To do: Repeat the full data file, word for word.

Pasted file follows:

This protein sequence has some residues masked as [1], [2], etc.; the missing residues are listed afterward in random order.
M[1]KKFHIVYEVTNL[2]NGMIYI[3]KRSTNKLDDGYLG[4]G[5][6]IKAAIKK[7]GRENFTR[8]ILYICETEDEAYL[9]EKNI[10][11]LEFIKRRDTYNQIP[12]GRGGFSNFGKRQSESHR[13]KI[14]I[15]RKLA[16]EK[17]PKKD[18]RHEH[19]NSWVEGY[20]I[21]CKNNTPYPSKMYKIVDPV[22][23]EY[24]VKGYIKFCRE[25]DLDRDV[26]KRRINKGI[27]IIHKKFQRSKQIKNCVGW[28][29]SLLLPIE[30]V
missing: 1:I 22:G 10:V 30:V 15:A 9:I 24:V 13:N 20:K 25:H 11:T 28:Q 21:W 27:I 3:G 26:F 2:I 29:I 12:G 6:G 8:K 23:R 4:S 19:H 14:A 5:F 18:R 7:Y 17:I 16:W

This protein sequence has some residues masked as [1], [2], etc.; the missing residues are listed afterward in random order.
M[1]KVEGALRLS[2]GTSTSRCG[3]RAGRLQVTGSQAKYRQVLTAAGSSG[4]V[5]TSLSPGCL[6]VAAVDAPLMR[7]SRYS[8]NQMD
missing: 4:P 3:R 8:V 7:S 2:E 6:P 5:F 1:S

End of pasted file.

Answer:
This protein sequence has some residues masked as [1], [2], etc.; the missing residues are listed afterward in random order.
M[1]KKFHIVYEVTNL[2]NGMIYI[3]KRSTNKLDDGYLG[4]G[5][6]IKAAIKK[7]GRENFTR[8]ILYICETEDEAYL[9]EKNI[10][11]LEFIKRRDTYNQIP[12]GRGGFSNFGKRQSESHR[13]KI[14]I[15]RKLA[16]EK[17]PKKD[18]RHEH[19]NSWVEGY[20]I[21]CKNNTPYPSKMYKIVDPV[22][23]EY[24]VKGYIKFCRE[25]DLDRDV[26]KRRINKGI[27]IIHKKFQRSKQIKNCVGW[28][29]SLLLPIE[30]V
missing: 1:I 22:G 10:V 30:V 15:A 9:I 24:V 13:N 20:K 25:H 11:T 28:Q 21:W 27:I 3:G 26:F 2:I 29:I 12:G 6:G 8:K 23:R 4:S 19:H 14:A 5:F 18:R 7:Y 17:I 16:W

This protein sequence has some residues masked as [1], [2], etc.; the missing residues are listed afterward in random order.
M[1]KVEGALRLS[2]GTSTSRCG[3]RAGRLQVTGSQAKYRQVLTAAGSSG[4]V[5]TSLSPGCL[6]VAAVDAPLMR[7]SRYS[8]NQMD
missing: 4:P 3:R 8:V 7:S 2:E 6:P 5:F 1:S